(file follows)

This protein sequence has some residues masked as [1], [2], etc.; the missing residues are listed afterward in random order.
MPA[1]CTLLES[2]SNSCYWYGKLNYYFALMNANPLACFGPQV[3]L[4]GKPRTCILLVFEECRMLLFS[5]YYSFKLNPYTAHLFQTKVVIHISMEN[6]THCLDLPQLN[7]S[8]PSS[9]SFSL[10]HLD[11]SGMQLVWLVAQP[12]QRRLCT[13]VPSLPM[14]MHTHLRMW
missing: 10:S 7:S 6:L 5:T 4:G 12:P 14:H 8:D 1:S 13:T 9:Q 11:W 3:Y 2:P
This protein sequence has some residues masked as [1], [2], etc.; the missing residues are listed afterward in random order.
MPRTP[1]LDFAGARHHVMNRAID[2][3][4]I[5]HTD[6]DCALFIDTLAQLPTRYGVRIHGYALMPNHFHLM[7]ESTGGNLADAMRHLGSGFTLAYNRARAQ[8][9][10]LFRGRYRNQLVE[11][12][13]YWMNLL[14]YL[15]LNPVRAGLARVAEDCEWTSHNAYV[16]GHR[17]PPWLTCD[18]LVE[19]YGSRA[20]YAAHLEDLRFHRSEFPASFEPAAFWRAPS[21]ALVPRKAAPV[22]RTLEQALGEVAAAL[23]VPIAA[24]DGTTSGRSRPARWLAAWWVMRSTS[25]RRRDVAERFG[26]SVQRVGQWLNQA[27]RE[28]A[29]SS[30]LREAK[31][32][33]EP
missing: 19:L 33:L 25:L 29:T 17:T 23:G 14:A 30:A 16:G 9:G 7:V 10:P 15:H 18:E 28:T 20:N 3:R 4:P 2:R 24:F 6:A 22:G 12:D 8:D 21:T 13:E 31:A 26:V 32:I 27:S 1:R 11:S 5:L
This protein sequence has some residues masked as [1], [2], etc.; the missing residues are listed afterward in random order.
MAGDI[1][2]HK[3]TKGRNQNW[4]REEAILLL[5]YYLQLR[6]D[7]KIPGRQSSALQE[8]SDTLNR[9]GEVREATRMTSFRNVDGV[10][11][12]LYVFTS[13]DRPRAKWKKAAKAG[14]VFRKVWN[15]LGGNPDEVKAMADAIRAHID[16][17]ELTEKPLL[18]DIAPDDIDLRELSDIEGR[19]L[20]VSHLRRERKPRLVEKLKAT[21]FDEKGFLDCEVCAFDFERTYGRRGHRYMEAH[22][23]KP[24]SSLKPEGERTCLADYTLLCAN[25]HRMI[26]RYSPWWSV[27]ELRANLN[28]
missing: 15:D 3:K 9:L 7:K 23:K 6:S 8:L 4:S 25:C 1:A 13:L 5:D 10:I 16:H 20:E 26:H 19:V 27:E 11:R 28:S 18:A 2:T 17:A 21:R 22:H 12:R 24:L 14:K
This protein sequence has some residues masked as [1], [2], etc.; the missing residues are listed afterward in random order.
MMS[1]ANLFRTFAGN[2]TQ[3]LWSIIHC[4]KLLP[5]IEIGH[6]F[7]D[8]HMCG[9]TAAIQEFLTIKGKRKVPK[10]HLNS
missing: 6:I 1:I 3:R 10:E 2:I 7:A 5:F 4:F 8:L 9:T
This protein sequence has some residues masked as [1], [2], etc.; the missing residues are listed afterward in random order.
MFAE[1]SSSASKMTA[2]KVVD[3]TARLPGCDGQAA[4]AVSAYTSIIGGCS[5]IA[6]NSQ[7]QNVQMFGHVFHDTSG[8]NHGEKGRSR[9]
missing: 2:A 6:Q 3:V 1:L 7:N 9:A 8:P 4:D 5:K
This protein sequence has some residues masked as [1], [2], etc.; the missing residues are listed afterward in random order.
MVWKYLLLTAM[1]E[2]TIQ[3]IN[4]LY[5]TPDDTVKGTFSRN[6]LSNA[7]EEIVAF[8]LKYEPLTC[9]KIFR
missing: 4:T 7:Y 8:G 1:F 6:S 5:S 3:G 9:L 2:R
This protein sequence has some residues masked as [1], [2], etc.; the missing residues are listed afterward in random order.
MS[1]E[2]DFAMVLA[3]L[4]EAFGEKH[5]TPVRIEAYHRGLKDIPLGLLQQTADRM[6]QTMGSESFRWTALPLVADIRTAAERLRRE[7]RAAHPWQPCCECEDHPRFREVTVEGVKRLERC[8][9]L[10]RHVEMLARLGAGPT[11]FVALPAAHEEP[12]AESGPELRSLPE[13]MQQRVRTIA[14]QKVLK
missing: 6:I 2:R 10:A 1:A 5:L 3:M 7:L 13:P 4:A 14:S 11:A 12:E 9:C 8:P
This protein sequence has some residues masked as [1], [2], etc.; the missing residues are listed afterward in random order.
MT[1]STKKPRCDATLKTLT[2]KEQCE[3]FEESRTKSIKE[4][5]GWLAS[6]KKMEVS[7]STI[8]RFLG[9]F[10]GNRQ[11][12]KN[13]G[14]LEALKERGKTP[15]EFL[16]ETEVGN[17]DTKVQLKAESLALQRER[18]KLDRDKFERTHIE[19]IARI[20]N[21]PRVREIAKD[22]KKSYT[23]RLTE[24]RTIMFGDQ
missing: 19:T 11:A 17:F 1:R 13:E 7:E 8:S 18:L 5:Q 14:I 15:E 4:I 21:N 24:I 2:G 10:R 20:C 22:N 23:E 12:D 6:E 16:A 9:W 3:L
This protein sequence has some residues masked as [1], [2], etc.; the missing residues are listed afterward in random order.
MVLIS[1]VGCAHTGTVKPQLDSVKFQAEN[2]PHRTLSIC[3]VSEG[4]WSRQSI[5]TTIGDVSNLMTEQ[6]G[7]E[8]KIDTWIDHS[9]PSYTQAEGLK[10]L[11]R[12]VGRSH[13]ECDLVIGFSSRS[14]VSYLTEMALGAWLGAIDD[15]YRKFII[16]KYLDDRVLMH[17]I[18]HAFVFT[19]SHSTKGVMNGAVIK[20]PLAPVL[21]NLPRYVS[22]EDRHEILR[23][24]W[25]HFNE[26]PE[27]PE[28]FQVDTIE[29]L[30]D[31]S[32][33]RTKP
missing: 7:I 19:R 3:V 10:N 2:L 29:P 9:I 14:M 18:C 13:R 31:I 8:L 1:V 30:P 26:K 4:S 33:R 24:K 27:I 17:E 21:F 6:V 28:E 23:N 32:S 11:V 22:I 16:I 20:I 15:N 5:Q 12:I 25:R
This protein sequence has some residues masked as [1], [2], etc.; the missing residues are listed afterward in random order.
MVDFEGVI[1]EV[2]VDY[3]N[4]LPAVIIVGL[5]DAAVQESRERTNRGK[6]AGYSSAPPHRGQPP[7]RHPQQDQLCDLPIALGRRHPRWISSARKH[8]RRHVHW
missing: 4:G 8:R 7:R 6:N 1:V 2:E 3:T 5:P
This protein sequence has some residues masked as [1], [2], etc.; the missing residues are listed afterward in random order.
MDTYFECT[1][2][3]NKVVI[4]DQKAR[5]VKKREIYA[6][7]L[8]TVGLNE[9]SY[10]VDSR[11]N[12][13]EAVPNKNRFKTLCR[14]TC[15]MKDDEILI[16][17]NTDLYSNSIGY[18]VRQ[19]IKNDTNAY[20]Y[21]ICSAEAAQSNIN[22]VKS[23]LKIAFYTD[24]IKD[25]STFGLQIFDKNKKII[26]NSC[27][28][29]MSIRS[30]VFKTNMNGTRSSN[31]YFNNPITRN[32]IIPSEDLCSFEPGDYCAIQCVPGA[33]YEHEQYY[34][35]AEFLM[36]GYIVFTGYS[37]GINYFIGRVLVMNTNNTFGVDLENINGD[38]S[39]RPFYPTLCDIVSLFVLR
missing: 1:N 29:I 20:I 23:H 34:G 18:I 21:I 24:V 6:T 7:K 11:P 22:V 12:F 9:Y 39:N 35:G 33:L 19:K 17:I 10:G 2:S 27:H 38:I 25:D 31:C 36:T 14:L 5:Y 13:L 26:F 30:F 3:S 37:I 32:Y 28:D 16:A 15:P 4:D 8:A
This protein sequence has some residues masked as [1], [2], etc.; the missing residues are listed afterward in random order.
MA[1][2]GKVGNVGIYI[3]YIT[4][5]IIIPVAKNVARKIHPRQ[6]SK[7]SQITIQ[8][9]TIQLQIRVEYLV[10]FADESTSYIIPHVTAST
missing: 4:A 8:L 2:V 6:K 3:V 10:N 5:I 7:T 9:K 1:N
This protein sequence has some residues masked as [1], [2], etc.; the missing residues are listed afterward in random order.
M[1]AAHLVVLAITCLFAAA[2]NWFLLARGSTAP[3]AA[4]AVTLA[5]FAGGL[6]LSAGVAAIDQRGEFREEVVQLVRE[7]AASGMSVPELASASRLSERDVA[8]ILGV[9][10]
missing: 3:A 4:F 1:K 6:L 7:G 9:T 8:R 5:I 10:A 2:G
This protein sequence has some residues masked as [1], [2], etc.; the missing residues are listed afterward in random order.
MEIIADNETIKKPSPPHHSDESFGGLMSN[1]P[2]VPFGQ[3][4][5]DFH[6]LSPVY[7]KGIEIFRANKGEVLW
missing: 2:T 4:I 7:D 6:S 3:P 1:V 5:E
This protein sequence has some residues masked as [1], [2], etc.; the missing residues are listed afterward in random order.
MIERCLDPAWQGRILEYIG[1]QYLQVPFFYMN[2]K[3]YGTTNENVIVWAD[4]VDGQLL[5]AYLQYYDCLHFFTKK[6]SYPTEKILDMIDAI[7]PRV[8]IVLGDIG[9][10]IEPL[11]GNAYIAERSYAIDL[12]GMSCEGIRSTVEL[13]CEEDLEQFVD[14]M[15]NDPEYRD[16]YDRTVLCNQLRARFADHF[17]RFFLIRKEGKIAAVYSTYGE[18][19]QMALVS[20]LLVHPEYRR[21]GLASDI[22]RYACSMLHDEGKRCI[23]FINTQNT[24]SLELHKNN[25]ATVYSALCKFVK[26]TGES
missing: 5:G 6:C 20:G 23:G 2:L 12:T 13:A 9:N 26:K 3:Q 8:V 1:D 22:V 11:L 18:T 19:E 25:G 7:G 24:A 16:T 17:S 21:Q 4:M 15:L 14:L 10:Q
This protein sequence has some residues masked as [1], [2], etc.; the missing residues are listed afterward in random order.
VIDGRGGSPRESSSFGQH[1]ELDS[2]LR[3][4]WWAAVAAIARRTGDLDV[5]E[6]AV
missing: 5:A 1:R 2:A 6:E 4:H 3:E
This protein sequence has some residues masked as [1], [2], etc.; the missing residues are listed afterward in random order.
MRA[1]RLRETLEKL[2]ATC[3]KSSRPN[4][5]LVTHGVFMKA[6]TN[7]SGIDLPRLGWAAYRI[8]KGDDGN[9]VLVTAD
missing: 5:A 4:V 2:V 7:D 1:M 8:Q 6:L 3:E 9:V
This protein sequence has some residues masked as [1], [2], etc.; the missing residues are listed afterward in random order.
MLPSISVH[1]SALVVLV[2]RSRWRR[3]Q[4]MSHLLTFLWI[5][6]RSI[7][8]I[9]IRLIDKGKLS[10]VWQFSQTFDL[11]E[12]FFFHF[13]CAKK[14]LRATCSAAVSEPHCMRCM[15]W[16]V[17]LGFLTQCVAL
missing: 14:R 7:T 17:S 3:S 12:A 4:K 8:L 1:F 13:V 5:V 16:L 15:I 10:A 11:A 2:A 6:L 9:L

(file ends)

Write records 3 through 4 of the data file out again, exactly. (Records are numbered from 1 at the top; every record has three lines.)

This protein sequence has some residues masked as [1], [2], etc.; the missing residues are listed afterward in random order.
MAGDI[1][2]HK[3]TKGRNQNW[4]REEAILLL[5]YYLQLR[6]D[7]KIPGRQSSALQE[8]SDTLNR[9]GEVREATRMTSFRNVDGV[10][11][12]LYVFTS[13]DRPRAKWKKAAKAG[14]VFRKVWN[15]LGGNPDEVKAMADAIRAHID[16][17]ELTEKPLL[18]DIAPDDIDLRELSDIEGR[19]L[20]VSHLRRERKPRLVEKLKAT[21]FDEKGFLDCEVCAFDFERTYGRRGHRYMEAH[22][23]KP[24]SSLKPEGERTCLADYTLLCAN[25]HRMI[26]RYSPWWSV[27]ELRANLN[28]
missing: 15:D 3:K 9:L 7:K 23:K 6:S 8:L 4:S 25:C 1:A 13:L 5:D 10:I 16:H 20:E 26:H 19:V 27:E 11:R 28:S 18:A 2:T 17:A 21:R 22:H 12:R 24:L 14:K
This protein sequence has some residues masked as [1], [2], etc.; the missing residues are listed afterward in random order.
MMS[1]ANLFRTFAGN[2]TQ[3]LWSIIHC[4]KLLP[5]IEIGH[6]F[7]D[8]HMCG[9]TAAIQEFLTIKGKRKVPK[10]HLNS
missing: 6:I 1:I 3:R 10:E 2:I 7:A 5:F 4:F 8:L 9:T